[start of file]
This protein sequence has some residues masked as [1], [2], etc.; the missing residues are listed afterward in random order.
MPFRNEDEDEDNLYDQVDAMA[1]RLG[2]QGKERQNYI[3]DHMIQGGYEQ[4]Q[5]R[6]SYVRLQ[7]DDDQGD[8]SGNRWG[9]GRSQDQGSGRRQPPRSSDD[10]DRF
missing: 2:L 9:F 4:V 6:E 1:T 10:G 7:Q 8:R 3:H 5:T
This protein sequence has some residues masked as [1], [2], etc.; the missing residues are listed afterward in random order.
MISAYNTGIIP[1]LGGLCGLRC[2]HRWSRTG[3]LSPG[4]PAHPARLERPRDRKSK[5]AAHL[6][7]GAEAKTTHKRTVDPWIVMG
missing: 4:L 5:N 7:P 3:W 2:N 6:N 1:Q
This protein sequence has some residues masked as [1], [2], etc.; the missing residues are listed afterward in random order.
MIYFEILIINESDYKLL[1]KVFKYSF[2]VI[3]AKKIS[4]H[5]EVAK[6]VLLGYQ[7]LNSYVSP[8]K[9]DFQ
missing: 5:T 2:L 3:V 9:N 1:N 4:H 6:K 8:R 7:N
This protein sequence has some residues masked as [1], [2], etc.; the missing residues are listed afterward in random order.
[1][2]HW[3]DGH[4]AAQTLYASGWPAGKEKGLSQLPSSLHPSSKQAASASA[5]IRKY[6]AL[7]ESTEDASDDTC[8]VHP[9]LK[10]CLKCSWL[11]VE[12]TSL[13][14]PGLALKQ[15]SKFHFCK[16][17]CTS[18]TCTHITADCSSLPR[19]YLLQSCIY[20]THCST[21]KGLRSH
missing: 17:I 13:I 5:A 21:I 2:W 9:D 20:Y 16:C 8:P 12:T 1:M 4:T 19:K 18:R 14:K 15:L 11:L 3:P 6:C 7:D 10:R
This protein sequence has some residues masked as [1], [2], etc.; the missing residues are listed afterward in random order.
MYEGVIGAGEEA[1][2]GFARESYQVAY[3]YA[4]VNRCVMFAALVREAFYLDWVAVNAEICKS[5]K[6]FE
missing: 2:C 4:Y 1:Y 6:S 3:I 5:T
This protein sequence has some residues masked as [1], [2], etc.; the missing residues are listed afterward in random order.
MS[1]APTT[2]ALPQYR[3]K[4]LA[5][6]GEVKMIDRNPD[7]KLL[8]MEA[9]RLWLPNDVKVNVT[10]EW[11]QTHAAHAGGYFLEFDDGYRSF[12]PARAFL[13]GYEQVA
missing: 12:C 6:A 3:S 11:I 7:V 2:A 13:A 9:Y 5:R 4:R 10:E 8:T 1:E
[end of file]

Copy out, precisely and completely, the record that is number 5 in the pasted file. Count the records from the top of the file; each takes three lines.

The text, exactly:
This protein sequence has some residues masked as [1], [2], etc.; the missing residues are listed afterward in random order.
MYEGVIGAGEEA[1][2]GFARESYQVAY[3]YA[4]VNRCVMFAALVREAFYLDWVAVNAEICKS[5]K[6]FE
missing: 2:C 4:Y 1:Y 6:S 3:I 5:T